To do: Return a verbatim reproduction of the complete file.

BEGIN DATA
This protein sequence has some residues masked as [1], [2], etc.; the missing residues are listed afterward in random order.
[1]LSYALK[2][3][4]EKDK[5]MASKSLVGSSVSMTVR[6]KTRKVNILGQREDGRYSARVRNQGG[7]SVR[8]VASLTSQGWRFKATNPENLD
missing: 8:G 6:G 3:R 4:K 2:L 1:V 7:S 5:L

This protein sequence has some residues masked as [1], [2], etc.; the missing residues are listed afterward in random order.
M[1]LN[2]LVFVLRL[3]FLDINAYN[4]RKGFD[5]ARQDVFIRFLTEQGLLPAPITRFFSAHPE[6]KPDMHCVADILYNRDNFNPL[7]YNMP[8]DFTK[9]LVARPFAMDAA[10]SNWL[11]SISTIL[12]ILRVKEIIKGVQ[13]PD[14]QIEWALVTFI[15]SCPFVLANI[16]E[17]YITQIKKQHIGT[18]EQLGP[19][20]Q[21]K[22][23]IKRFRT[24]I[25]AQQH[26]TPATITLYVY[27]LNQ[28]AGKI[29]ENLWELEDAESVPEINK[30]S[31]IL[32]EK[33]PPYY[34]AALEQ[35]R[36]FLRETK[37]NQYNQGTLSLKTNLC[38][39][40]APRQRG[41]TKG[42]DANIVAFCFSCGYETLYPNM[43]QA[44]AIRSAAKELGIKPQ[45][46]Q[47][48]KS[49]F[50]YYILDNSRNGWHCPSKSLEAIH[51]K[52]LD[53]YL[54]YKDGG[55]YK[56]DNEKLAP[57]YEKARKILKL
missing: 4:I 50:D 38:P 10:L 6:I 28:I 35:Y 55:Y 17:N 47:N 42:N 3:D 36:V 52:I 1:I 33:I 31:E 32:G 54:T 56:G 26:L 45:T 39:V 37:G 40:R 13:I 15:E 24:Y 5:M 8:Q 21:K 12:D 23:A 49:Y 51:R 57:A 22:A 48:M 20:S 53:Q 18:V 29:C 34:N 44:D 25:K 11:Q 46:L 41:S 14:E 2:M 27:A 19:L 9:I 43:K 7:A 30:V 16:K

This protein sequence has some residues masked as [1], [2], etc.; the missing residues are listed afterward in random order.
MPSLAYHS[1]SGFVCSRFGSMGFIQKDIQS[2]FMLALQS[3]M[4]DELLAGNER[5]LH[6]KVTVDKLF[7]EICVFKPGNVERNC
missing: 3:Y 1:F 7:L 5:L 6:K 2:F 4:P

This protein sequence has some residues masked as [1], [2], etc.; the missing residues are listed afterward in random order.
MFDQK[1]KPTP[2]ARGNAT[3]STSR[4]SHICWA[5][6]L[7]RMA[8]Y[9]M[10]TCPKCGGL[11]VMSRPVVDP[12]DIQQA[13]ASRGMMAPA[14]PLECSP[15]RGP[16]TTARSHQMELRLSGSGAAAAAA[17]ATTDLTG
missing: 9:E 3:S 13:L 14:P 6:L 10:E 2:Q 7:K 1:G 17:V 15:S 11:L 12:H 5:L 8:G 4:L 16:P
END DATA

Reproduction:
This protein sequence has some residues masked as [1], [2], etc.; the missing residues are listed afterward in random order.
[1]LSYALK[2][3][4]EKDK[5]MASKSLVGSSVSMTVR[6]KTRKVNILGQREDGRYSARVRNQGG[7]SVR[8]VASLTSQGWRFKATNPENLD
missing: 8:G 6:G 3:R 4:K 2:L 1:V 7:S 5:L

This protein sequence has some residues masked as [1], [2], etc.; the missing residues are listed afterward in random order.
M[1]LN[2]LVFVLRL[3]FLDINAYN[4]RKGFD[5]ARQDVFIRFLTEQGLLPAPITRFFSAHPE[6]KPDMHCVADILYNRDNFNPL[7]YNMP[8]DFTK[9]LVARPFAMDAA[10]SNWL[11]SISTIL[12]ILRVKEIIKGVQ[13]PD[14]QIEWALVTFI[15]SCPFVLANI[16]E[17]YITQIKKQHIGT[18]EQLGP[19][20]Q[21]K[22][23]IKRFRT[24]I[25]AQQH[26]TPATITLYVY[27]LNQ[28]AGKI[29]ENLWELEDAESVPEINK[30]S[31]IL[32]EK[33]PPYY[34]AALEQ[35]R[36]FLRETK[37]NQYNQGTLSLKTNLC[38][39][40]APRQRG[41]TKG[42]DANIVAFCFSCGYETLYPNM[43]QA[44]AIRSAAKELGIKPQ[45][46]Q[47][48]KS[49]F[50]YYILDNSRNGWHCPSKSLEAIH[51]K[52]LD[53]YL[54]YKDGG[55]YK[56]DNEKLAP[57]YEKARKILKL
missing: 4:I 50:D 38:P 10:L 6:I 28:I 35:Y 55:Y 17:N 47:N 42:N 3:D 36:V 52:I 1:I 33:I 31:E 32:G 54:T 56:G 26:L 45:T 39:V 37:G 40:R 13:I 15:E 24:Y 5:M 8:Q 21:K 12:D 23:A 49:Y 51:R 57:A 22:A 48:M 20:S 53:Q 18:V 29:C 34:N 44:D 25:K 11:Q 46:L 41:S 14:E 2:M 27:A 19:L 9:I 43:K 7:A 30:V 16:K

This protein sequence has some residues masked as [1], [2], etc.; the missing residues are listed afterward in random order.
MPSLAYHS[1]SGFVCSRFGSMGFIQKDIQS[2]FMLALQS[3]M[4]DELLAGNER[5]LH[6]KVTVDKLF[7]EICVFKPGNVERNC
missing: 3:Y 1:F 7:L 5:L 6:K 2:F 4:P

This protein sequence has some residues masked as [1], [2], etc.; the missing residues are listed afterward in random order.
MFDQK[1]KPTP[2]ARGNAT[3]STSR[4]SHICWA[5][6]L[7]RMA[8]Y[9]M[10]TCPKCGGL[11]VMSRPVVDP[12]DIQQA[13]ASRGMMAPA[14]PLECSP[15]RGP[16]TTARSHQMELRLSGSGAAAAAA[17]ATTDLTG
missing: 9:E 3:S 13:L 14:P 6:L 10:E 2:Q 7:K 1:G 17:V 15:S 11:L 12:H 5:L 8:G 4:L 16:P